- A lonely grandma sought family to spend Christmas with on Craigslist Saturday 5:45 PM
- Airbnb bans white supremacists tied to Iron March forum Saturday 5:07 PM
- Did a Twitter user really get tricked into naming baby ‘Jack Ingof’? Saturday 4:46 PM
- State of emergency declared in New Orleans following ‘cyberattack’ Saturday 4:12 PM
- Video shows boy getting beat up–mom says it’s because he wore MAGA hat Saturday 3:54 PM
- Billboard changing albums chart to count YouTube streams Saturday 2:43 PM
- TikTok’s 20 most popular songs of 2019 Saturday 2:14 PM
- Greek gods memes are flooding Reddit thanks to TV reboot rumors Saturday 1:47 PM
- Anti-impeachment protesters aimlessly fumble through halls of Congress Saturday 12:54 PM
- Everything we know so far about the Xbox Series X Saturday 12:17 PM
- ASMR YouTuber Life with MaK says she was branded a ‘Nazi’ by online smear campaign Saturday 10:46 AM
- Voters duped by fake ex-Bloomberg intern’s tweet about being fired Saturday 9:47 AM
- HBO’s ‘Watchmen’ and the fantasy of competence Saturday 8:00 AM
- Cómo ver Kamaru Usman vs. Colby Covington en el UFC 245 Saturday 7:00 AM
- ‘Penis fish’ memes erupt after worms wash up on California coast Friday 5:58 PM
There are 50,000 Lego bricks in this stunning replica of Disney’s Cinderella Castle
A dream is a wish your heart builds.
On Tuesday, longtime Disney fan Erik Jones created accounts on Reddit and Imgur for the purpose of sharing his newly built monument: a full scale model of the Walt Disney World castle. The piece is more than 6 feet tall and nearly 5 feet wide, and weighs more than 100 pounds when assembled.
The final product uses 50,000 Lego pieces. “It took me almost a year to design, source and build, but I broke it up into manageable chunks,” Jones wrote. The actual build took five months.
Speaking to the Daily Dot by email, Jones stated that he’d long been fixated on the idea of building the castle:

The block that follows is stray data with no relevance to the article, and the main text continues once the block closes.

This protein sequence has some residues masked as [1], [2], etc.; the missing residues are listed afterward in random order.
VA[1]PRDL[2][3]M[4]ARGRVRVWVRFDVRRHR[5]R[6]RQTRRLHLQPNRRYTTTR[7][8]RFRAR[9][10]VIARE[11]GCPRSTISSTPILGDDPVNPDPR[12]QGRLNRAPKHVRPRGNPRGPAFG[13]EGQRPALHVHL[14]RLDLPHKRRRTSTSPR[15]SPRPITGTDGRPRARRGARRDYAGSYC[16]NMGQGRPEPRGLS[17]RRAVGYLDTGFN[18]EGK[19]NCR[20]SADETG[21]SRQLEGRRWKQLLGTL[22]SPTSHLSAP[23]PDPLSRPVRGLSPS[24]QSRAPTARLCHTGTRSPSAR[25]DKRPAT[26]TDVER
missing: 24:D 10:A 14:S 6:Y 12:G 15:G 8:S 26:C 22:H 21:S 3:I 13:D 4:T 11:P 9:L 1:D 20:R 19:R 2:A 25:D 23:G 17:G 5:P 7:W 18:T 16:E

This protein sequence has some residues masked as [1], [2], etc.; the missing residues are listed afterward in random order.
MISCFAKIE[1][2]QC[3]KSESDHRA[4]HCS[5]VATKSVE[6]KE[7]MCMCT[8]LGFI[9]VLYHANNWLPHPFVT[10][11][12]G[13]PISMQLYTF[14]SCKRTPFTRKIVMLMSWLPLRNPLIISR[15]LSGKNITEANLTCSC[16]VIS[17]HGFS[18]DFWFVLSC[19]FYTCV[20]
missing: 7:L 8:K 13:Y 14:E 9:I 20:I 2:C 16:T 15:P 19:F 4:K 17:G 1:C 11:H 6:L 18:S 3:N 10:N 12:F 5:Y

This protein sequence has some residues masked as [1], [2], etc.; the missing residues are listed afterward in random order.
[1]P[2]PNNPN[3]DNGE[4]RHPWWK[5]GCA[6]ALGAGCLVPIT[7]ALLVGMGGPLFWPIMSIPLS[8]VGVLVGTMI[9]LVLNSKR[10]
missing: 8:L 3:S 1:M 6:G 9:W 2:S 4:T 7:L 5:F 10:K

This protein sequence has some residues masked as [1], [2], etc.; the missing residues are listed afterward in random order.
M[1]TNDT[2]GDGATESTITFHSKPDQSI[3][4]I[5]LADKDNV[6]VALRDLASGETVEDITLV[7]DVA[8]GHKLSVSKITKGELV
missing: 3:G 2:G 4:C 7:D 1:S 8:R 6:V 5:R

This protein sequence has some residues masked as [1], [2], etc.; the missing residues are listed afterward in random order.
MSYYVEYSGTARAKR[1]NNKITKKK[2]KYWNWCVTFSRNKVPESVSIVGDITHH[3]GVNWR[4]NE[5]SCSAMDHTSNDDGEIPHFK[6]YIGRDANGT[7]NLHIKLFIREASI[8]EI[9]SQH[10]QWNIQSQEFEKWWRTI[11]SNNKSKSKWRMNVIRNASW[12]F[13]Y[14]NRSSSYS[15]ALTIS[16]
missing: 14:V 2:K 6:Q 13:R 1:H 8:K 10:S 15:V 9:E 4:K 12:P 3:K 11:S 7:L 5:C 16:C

I’ve been a huge Disney fan for many years, and starting getting into Lego when I saw a Lego Architecture display at the National Building Museum about five years ago. And one day at Disney World I looked at the Castle, looked at the bricks in the walls, and said to my wife, “I’m going to build that in Lego.” I didn’t realize at the time what a massive project it would be, however!
Jones designed the layout in Lego Digital Designer, a free software for Lego modeling, in what’s known as “minifig scale”—to the scale of a regular Lego figure if they were the size of an actual person. Jones went on an epic hunt for special bricks, and painstakingly created details like the castle spires and stained glass mosaics. The blue turrets were the hardest part of the piece since regular Legos don’t normally have that particular shape.
“I tried to be as faithful as possible to the original structure of the castle and the decorations,” Jones said when he uploaded his gallery to Imgur.
Jones worked from close-up photographs of the castle—even hard-to-find overhead photos—and blueprints of the original theme park castle design.
“I had to plan out everything carefully, and even then I had to tear down and rebuild a few times for structural integrity,” he told another impressed redditor.
The castle consists of 12 interlocking parts that Jones built separately and then attached. The center is supported internally by a wooden platform.
And, of course, there are sentinels keeping watch:
The full cost of all those bricks was around $4,500, according to Jones—but he claims he saved more than $5,000 by buying used bricks from Lego trade website BrickLink instead of new ones.
Since a giant Cinderella’s Castle won’t exactly fit on a coffee table, Jones is now looking for a new home for the model—possibly donating it to a children’s hospital or other charity.
All we can say is that Jones’ miniature mansion is every kid’s dream come true.
Photo via LegoCinderellaCastle/Imgur
Aja Romano is a geek culture reporter and fandom expert. Their reporting at the Daily Dot covered everything from Harry Potter and anime to Tumblr and Gamergate. Romano joined Vox as a staff reporter in 2016.